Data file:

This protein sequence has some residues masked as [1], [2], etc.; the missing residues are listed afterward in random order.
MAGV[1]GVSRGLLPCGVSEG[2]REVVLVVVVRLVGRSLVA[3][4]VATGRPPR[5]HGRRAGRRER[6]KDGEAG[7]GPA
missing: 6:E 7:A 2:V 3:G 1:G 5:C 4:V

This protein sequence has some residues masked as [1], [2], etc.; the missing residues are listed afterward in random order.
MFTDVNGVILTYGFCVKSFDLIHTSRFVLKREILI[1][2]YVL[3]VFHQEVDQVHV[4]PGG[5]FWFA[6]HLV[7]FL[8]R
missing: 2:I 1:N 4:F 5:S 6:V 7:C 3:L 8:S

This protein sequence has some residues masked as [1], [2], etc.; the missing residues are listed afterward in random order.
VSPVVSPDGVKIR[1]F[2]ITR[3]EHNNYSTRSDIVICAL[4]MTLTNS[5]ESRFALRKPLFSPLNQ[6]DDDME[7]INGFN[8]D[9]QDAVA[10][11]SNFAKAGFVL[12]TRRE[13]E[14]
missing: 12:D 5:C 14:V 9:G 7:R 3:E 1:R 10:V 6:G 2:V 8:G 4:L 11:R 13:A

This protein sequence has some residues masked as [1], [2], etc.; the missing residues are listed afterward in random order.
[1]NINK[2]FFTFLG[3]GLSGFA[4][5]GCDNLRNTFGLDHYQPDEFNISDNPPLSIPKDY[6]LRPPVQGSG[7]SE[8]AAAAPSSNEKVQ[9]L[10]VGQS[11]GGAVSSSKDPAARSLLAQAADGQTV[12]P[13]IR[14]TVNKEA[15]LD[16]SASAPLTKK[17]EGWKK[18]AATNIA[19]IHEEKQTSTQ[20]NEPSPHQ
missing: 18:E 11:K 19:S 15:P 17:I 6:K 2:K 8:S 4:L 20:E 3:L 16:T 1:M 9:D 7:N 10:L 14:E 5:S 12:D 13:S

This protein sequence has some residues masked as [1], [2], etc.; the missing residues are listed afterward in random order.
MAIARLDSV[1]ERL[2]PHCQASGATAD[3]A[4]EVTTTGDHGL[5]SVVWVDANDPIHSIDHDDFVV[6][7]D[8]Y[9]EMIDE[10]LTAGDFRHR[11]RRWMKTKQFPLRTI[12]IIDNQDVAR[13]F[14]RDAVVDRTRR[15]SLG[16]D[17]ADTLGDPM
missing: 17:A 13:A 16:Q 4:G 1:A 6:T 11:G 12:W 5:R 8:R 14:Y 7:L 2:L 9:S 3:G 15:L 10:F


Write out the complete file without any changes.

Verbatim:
This protein sequence has some residues masked as [1], [2], etc.; the missing residues are listed afterward in random order.
MAGV[1]GVSRGLLPCGVSEG[2]REVVLVVVVRLVGRSLVA[3][4]VATGRPPR[5]HGRRAGRRER[6]KDGEAG[7]GPA
missing: 6:E 7:A 2:V 3:G 1:G 5:C 4:V

This protein sequence has some residues masked as [1], [2], etc.; the missing residues are listed afterward in random order.
MFTDVNGVILTYGFCVKSFDLIHTSRFVLKREILI[1][2]YVL[3]VFHQEVDQVHV[4]PGG[5]FWFA[6]HLV[7]FL[8]R
missing: 2:I 1:N 4:F 5:S 6:V 7:C 3:L 8:S

This protein sequence has some residues masked as [1], [2], etc.; the missing residues are listed afterward in random order.
VSPVVSPDGVKIR[1]F[2]ITR[3]EHNNYSTRSDIVICAL[4]MTLTNS[5]ESRFALRKPLFSPLNQ[6]DDDME[7]INGFN[8]D[9]QDAVA[10][11]SNFAKAGFVL[12]TRRE[13]E[14]
missing: 12:D 5:C 14:V 9:G 7:R 3:E 1:R 10:V 6:G 2:V 8:G 4:L 11:R 13:A

This protein sequence has some residues masked as [1], [2], etc.; the missing residues are listed afterward in random order.
[1]NINK[2]FFTFLG[3]GLSGFA[4][5]GCDNLRNTFGLDHYQPDEFNISDNPPLSIPKDY[6]LRPPVQGSG[7]SE[8]AAAAPSSNEKVQ[9]L[10]VGQS[11]GGAVSSSKDPAARSLLAQAADGQTV[12]P[13]IR[14]TVNKEA[15]LD[16]SASAPLTKK[17]EGWKK[18]AATNIA[19]IHEEKQTSTQ[20]NEPSPHQ
missing: 18:E 11:K 19:S 15:P 17:I 6:K 2:K 8:S 4:L 20:E 3:L 16:T 1:M 9:D 7:N 10:L 14:E 5:S 12:D 13:S

This protein sequence has some residues masked as [1], [2], etc.; the missing residues are listed afterward in random order.
MAIARLDSV[1]ERL[2]PHCQASGATAD[3]A[4]EVTTTGDHGL[5]SVVWVDANDPIHSIDHDDFVV[6][7]D[8]Y[9]EMIDE[10]LTAGDFRHR[11]RRWMKTKQFPLRTI[12]IIDNQDVAR[13]F[14]RDAVVDRTRR[15]SLG[16]D[17]ADTLGDPM
missing: 17:A 13:A 16:Q 4:G 1:A 6:T 11:G 12:W 5:R 8:R 14:Y 7:L 2:L 9:S 3:G 15:L 10:F